Greta was rushed back to Lurie Children's Hospital. Her initial days at Lurie's involved a series of medications and procedures to control her heart rate. But none of it worked. Doctors told the Zilch family that Greta's heart could no longer function on its own. She needed a transplant.

                                                                                                                                                                                                                       
 

But first, doctors needed to insert two atrial assist devices to keep Greta's heart working until a donor's heart was available.

Greta underwent the eight-hour open-heart procedure to insert the atrial assist devices, also known as a Berlin heart, on June 15, 2020. She was placed on the donor list the next day.

"When we were told she needed a transplant, I didn't even think where the heart was coming from," Jaime said, adding that working through the reality that the donor heart would come from a child who had died was difficult.

"I thought about the family ... every day," she said. "I put myself in their shoes and never lost in my mind that someone would have to make this unimaginable decision."

Jaime Zilch smiles in the first photo where she could hold her daughter, Greta, after a surgery to insert atrial assist devices to keep Greta's heart pumping. The red tubes are connected to Greta's Berlin heart, which kept her alive until her heart transplant in early 2021.
Jaime Zilch smiles in the first photo where she could hold her daughter, Greta, after a surgery to insert atrial assist devices to keep Greta's heart pumping. The red tubes are connected to Greta's Berlin heart, which kept her alive until her heart transplant in early 2021. - Courtesy of Zilch family

After seven months of anxious waiting, Greta's heart arrived around midnight Jan. 7, 2021.

Members of the Cook County sheriff's office, where Sean works as a deputy, escorted the heart from the airport to the hospital as a show of support to the family and a way to honor the life-giving gift that was being given to their co-worker's daughter.

"Watching them come toward us with the special fight of life for our daughter was so powerful," Jaime said, recalling the sound of the wailing sirens coming toward the hospital, signaling the arrival of the donor's heart. "We will never forget that miracle moment."

Greta's medical team continues to monitor her progress as she works through developmental delays due to her premature birth. She remains on anti-rejection drugs for her new heart, and her family is careful about being around others who are sick.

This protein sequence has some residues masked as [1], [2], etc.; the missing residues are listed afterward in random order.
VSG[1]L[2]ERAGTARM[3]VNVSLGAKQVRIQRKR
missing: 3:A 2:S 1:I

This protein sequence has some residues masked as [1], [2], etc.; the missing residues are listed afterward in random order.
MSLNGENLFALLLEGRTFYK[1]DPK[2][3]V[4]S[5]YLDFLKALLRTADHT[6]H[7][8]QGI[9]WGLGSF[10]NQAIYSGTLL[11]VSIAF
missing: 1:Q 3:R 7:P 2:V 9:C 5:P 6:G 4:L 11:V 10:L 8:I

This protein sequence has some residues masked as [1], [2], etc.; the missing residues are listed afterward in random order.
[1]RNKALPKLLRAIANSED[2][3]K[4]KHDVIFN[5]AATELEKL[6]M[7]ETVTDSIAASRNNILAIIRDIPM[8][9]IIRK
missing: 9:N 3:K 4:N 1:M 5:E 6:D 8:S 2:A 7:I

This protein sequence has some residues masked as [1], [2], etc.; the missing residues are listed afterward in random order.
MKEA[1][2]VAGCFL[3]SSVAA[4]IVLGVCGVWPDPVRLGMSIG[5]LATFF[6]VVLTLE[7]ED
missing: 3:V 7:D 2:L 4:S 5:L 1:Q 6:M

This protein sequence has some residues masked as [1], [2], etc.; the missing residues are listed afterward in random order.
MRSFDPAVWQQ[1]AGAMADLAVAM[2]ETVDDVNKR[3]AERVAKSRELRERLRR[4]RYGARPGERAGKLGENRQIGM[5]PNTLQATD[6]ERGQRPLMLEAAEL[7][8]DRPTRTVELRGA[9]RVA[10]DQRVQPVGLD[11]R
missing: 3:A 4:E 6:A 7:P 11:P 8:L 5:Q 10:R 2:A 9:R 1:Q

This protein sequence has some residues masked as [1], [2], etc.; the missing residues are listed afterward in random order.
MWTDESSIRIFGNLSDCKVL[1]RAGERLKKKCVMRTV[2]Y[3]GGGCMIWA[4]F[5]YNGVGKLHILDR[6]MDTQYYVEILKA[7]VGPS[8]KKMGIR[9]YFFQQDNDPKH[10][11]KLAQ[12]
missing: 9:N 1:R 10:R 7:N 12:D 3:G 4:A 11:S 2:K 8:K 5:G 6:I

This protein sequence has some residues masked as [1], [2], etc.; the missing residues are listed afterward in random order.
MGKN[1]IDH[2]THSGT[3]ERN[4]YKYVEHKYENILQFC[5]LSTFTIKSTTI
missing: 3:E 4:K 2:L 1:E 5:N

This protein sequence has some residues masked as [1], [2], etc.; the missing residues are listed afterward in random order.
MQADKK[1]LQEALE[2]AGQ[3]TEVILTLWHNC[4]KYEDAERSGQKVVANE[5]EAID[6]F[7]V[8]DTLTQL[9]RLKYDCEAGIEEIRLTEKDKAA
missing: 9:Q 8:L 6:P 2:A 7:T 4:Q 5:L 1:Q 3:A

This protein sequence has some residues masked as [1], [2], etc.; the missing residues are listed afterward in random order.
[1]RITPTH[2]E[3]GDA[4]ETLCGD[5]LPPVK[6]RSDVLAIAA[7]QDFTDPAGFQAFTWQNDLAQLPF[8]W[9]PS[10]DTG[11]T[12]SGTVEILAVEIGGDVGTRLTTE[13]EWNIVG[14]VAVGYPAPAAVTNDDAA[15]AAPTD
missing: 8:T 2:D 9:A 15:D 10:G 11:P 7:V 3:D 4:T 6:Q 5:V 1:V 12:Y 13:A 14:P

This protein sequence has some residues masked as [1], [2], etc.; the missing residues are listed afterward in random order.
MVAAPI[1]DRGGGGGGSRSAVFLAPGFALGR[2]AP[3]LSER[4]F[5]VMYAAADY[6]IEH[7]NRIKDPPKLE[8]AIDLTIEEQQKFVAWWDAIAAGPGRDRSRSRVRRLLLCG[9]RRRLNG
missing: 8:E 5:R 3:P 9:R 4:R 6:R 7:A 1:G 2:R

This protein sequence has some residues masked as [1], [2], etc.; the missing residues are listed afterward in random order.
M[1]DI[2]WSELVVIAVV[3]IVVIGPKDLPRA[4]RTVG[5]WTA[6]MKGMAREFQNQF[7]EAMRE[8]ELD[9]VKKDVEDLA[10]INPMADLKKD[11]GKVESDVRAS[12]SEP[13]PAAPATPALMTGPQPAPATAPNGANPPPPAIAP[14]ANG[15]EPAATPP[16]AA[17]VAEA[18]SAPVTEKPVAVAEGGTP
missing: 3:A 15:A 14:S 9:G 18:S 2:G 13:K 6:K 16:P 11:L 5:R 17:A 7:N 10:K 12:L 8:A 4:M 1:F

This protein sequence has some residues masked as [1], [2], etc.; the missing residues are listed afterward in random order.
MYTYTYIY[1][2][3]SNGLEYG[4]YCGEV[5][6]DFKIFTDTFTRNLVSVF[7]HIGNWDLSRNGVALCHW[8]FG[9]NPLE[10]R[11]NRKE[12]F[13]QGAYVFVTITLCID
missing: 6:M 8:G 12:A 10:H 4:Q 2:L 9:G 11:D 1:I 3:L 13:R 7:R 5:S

Although they take precautions to keep Greta healthy, Jaime said her family tries to balance those challenges with living in the "here and now" and celebrating Greta's successes.

Greta will be 3 on Tuesday and will be starting preschool -- a milestone they weren't sure would ever come. Greta enjoys reading, princesses, pretend play and singing. She plays with her 8-year-old brother, Liam, who can get the toddler to giggle like no one else.

The Zilch family: From left, Liam, 8; Sean; Jaime; and Greta, 2½.
The Zilch family: From left, Liam, 8; Sean; Jaime; and Greta, 2½. - Courtesy of Zilch family

In celebrating this month, the Zilch family has not lost sight of the gift given to their daughter 15 months ago. They remain hopeful that one day they can say thank you.

"We are forever grateful to the family who chose to give our daughter a second chance at life during an extremely difficult time of loss," Jaime said. "I think about this family often, and I hope that one day they will be able to see Greta and how well she is doing and find comfort in the fact that their child saved mine."

0 Comments
                                                                                                                                                                                                                       
 
Article Comments
Guidelines: Keep it civil and on topic; no profanity, vulgarity, slurs or personal attacks. People who harass others or joke about tragedies will be blocked. If a comment violates these standards or our terms of service, click the X in the upper right corner of the comment box. To find our more, read our FAQ.